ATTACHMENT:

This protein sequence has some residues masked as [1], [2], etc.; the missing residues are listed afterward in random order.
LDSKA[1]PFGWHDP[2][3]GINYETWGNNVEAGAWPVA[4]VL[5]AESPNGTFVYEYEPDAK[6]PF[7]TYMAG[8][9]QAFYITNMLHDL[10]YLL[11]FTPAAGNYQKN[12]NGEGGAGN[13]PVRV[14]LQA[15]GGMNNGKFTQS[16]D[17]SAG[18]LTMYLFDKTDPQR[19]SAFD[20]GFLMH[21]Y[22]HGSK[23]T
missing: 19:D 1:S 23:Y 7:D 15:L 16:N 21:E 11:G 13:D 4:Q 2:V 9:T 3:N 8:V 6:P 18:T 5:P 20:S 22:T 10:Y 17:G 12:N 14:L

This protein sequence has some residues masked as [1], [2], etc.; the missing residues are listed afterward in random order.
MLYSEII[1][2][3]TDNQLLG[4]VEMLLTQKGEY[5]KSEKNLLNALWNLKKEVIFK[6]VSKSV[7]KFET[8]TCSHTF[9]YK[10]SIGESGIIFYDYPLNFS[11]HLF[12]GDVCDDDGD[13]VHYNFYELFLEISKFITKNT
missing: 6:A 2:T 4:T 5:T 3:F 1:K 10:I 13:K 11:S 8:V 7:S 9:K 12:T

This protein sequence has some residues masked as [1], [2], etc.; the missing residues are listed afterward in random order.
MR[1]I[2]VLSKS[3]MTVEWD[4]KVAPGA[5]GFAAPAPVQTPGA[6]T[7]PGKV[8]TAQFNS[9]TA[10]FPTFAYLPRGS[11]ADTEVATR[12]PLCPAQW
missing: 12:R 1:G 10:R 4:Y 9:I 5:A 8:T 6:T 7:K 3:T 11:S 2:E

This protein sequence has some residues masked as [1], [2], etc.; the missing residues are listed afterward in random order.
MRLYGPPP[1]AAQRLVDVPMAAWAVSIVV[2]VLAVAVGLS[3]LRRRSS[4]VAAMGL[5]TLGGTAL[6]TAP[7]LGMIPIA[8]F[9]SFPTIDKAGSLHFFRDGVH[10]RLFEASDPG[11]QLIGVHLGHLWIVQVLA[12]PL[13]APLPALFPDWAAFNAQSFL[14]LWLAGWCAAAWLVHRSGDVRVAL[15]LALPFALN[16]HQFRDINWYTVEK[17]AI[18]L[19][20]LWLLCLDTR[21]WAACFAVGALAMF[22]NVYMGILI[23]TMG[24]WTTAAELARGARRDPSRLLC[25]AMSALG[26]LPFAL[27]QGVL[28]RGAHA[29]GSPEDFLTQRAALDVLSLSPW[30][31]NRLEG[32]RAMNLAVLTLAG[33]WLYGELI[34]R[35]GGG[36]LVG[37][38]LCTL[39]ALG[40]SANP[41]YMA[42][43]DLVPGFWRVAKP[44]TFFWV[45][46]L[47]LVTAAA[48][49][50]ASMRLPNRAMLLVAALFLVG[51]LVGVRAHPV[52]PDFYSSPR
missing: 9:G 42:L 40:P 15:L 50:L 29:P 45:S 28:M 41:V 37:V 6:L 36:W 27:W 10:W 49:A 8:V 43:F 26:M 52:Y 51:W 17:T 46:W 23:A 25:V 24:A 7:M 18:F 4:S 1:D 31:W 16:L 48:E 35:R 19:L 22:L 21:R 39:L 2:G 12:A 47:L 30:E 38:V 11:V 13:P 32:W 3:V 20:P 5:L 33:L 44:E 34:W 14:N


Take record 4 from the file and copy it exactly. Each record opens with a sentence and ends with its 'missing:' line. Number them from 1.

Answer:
This protein sequence has some residues masked as [1], [2], etc.; the missing residues are listed afterward in random order.
MRLYGPPP[1]AAQRLVDVPMAAWAVSIVV[2]VLAVAVGLS[3]LRRRSS[4]VAAMGL[5]TLGGTAL[6]TAP[7]LGMIPIA[8]F[9]SFPTIDKAGSLHFFRDGVH[10]RLFEASDPG[11]QLIGVHLGHLWIVQVLA[12]PL[13]APLPALFPDWAAFNAQSFL[14]LWLAGWCAAAWLVHRSGDVRVAL[15]LALPFALN[16]HQFRDINWYTVEK[17]AI[18]L[19][20]LWLLCLDTR[21]WAACFAVGALAMF[22]NVYMGILI[23]TMG[24]WTTAAELARGARRDPSRLLC[25]AMSALG[26]LPFAL[27]QGVL[28]RGAHA[29]GSPEDFLTQRAALDVLSLSPW[30][31]NRLEG[32]RAMNLAVLTLAG[33]WLYGELI[34]R[35]GGG[36]LVG[37][38]LCTL[39]ALG[40]SANP[41]YMA[42][43]DLVPGFWRVAKP[44]TFFWV[45][46]L[47]LVTAAA[48][49][50]ASMRLPNRAMLLVAALFLVG[51]LVGVRAHPV[52]PDFYSSPR
missing: 9:G 42:L 40:P 15:L 50:L 29:P 45:S 28:M 41:V 37:V 6:L 36:W 27:W 10:W 49:A 8:V 43:F 26:M 52:Y 51:W 17:T 46:W 23:A 25:V 24:A 7:M 18:F 4:S 1:D 31:W 16:L 48:E 35:R 19:L 22:L 21:R 39:L 2:G 12:A 47:L 30:E 38:V 11:V 13:P 32:W 3:V 20:P 5:L 33:L 44:E 34:W 14:N